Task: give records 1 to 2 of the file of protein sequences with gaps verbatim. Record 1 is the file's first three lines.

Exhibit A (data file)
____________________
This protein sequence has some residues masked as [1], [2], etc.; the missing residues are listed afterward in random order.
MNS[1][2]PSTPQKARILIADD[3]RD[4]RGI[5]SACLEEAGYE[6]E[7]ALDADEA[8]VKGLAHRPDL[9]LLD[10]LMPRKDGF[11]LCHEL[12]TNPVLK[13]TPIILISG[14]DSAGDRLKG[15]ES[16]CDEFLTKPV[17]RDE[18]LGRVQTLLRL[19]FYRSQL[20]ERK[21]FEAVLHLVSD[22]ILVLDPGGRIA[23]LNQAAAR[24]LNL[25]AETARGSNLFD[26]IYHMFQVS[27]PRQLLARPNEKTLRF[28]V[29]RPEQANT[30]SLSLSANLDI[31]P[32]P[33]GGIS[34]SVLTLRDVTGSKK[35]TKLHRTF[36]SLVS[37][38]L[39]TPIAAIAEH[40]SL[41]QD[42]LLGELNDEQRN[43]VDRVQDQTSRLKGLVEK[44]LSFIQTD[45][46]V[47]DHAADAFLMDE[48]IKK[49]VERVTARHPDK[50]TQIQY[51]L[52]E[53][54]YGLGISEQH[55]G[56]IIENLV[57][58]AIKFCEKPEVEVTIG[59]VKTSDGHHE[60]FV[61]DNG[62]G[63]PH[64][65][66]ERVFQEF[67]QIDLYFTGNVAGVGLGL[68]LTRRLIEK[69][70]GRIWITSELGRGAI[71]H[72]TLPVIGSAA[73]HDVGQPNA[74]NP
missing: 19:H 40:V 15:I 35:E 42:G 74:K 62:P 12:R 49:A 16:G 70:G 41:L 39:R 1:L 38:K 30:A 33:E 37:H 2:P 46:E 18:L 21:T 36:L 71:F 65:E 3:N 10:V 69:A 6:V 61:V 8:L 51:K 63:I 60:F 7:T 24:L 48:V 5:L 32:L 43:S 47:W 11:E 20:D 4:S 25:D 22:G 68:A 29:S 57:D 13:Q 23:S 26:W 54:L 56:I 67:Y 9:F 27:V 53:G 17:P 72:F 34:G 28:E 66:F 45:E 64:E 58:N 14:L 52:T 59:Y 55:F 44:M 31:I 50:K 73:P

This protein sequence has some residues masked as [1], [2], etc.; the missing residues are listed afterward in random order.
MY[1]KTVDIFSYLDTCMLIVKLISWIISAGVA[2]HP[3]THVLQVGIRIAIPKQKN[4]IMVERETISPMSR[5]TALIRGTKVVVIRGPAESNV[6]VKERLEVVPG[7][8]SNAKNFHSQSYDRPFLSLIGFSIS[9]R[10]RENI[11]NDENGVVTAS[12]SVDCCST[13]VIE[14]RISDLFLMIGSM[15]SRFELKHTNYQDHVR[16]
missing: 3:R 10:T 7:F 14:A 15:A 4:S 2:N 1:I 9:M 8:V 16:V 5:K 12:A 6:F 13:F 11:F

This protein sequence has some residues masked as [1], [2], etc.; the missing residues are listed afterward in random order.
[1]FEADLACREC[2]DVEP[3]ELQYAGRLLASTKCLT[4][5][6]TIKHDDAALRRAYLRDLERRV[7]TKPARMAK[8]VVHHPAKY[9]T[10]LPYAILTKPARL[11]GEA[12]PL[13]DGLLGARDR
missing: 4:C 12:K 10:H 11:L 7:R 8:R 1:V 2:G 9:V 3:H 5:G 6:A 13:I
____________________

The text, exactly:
This protein sequence has some residues masked as [1], [2], etc.; the missing residues are listed afterward in random order.
MNS[1][2]PSTPQKARILIADD[3]RD[4]RGI[5]SACLEEAGYE[6]E[7]ALDADEA[8]VKGLAHRPDL[9]LLD[10]LMPRKDGF[11]LCHEL[12]TNPVLK[13]TPIILISG[14]DSAGDRLKG[15]ES[16]CDEFLTKPV[17]RDE[18]LGRVQTLLRL[19]FYRSQL[20]ERK[21]FEAVLHLVSD[22]ILVLDPGGRIA[23]LNQAAAR[24]LNL[25]AETARGSNLFD[26]IYHMFQVS[27]PRQLLARPNEKTLRF[28]V[29]RPEQANT[30]SLSLSANLDI[31]P[32]P[33]GGIS[34]SVLTLRDVTGSKK[35]TKLHRTF[36]SLVS[37][38]L[39]TPIAAIAEH[40]SL[41]QD[42]LLGELNDEQRN[43]VDRVQDQTSRLKGLVEK[44]LSFIQTD[45][46]V[47]DHAADAFLMDE[48]IKK[49]VERVTARHPDK[50]TQIQY[51]L[52]E[53][54]YGLGISEQH[55]G[56]IIENLV[57][58]AIKFCEKPEVEVTIG[59]VKTSDGHHE[60]FV[61]DNG[62]G[63]PH[64][65][66]ERVFQEF[67]QIDLYFTGNVAGVGLGL[68]LTRRLIEK[69][70]GRIWITSELGRGAI[71]H[72]TLPVIGSAA[73]HDVGQPNA[74]NP
missing: 19:H 40:V 15:I 35:E 42:G 74:K 62:P 12:R 49:A 16:G 70:G 41:L 39:R 1:L 38:K 30:A 33:E 37:H 2:P 46:E 18:L 21:T 36:L 71:F 65:E 3:N 10:V 69:A 6:V 61:V 8:L 51:K 63:I 60:F 7:T 24:L 48:V 5:L 32:L 43:S 47:W 11:E 20:D 4:S 25:D 22:G 68:A 29:S 57:D 13:Q 23:S 26:W 54:L 56:I 67:Y 9:F 27:V 53:G 17:P 72:F 34:G 28:E 66:F 45:E 64:E 58:N 14:L 52:T 59:Y 55:F 44:M 31:I 50:K 73:P

This protein sequence has some residues masked as [1], [2], etc.; the missing residues are listed afterward in random order.
MY[1]KTVDIFSYLDTCMLIVKLISWIISAGVA[2]HP[3]THVLQVGIRIAIPKQKN[4]IMVERETISPMSR[5]TALIRGTKVVVIRGPAESNV[6]VKERLEVVPG[7][8]SNAKNFHSQSYDRPFLSLIGFSIS[9]R[10]RENI[11]NDENGVVTAS[12]SVDCCST[13]VIE[14]RISDLFLMIGSM[15]SRFELKHTNYQDHVR[16]
missing: 3:R 10:T 7:F 14:A 15:A 4:S 2:N 1:I 9:M 8:V 16:V 5:K 12:A 6:F 13:F 11:F